I still remember the night before going to my first baseball game.
It was the anxious feeling that you get the night before a trip to Disney World as a kid.
The unbearable feeling of anxiousness that you get on Christmas Eve.
After dreaming about what it would be like all night, I found myself walking through the tunnel of the left field terrace the next day, May 17th, 1998. It was just like what you see on television—the cliche first reaction to a child's first glance at a major league baseball field.
Growing up, I didn't have much of a choice on what team I would be cheering for.
My Dad had me on his lap, in our living room, watching games since the day I came out of the womb.
After years of watching my favorite players on television, my chance to see them live had come. At the time, I was a sports-crazed eight year old dying to see Tino Martinez step into the batters box and hit one of his famous left field upper-deck shots.
We got to our seats, my jaw still dropped to the floor, as the the first pitch to Matt Lawton struck Jorge Posada's leather. My journey as a baseball fan had begun.
As the innings progressed, my interest grew even more. As a young kid, I had no idea that when the end of the 8th inning rolled around, we were witnessing history in the making.
My Dad explained to me what was at stake; a feat that was last accomplished by Don Larsen.
When Well's took the field in the bottom of the ninth, words cannot fully describe the sound that was being echoed throughout the stadium.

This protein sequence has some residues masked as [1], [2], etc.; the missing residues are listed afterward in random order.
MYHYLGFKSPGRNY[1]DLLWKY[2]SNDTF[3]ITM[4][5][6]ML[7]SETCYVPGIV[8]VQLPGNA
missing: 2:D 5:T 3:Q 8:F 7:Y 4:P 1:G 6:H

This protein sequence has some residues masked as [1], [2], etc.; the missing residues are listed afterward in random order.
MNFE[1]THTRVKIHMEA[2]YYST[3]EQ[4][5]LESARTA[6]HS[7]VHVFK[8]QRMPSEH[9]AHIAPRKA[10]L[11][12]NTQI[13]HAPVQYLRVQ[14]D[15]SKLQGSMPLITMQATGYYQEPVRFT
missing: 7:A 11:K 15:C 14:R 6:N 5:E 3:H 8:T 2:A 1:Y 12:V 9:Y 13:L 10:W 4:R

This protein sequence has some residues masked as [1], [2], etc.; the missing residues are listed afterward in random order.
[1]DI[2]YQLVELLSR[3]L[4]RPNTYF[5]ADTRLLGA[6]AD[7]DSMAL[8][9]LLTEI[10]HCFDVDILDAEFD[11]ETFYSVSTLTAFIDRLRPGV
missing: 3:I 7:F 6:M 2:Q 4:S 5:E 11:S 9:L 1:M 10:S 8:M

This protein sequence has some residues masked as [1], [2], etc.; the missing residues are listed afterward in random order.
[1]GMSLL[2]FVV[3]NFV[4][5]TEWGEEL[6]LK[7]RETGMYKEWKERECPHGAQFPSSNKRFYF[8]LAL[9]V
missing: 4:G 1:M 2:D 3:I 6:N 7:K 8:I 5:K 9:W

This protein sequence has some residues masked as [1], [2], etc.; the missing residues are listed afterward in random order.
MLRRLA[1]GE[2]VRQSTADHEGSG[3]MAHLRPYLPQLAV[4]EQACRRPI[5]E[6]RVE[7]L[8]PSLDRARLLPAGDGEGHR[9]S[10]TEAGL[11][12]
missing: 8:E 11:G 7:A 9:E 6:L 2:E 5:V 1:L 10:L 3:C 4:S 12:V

Every fan in the 49,820 crowd that day was now on their feet, supporting Well's pitch by pitch.
The same feeling of anxiousness I had dealth with the night before had crept it's way back in my stomach. My Dad later told me he still had imprints from my fingernails a few days later.
I remember the last three outs perfectly, as if it were yesterday.
A fly out to right.
A weak flyout caught in foul territory by Paul O'Neill in short right field.
Wells threw his hands to his face and pumped his fists twice, eventually being carried off the field on the shoulders of his teammates. You could clearly see the tears flowing from his eyes on the big screen as he left the field that day.
I'm pretty sure we shared the same emotion of anxiousness that day, but his was in order to get the game over with without allowing a baserunner.
The feeling I felt after the final out was the greatest feeling I will ever feel in relation to sporting events. I sometimes wonder if it weren't for this game, would I still have this passionate love for sports?
My first baseball game is the reason why I think of baseball as more than just a game.
I think of it as a love, filled with thousands of different emotions and endings, just like everyday life.
Although there are probably thousands of memories ahead of me regarding the sporting world, none will impact me greater than my perfect first memory at Yankee Stadium.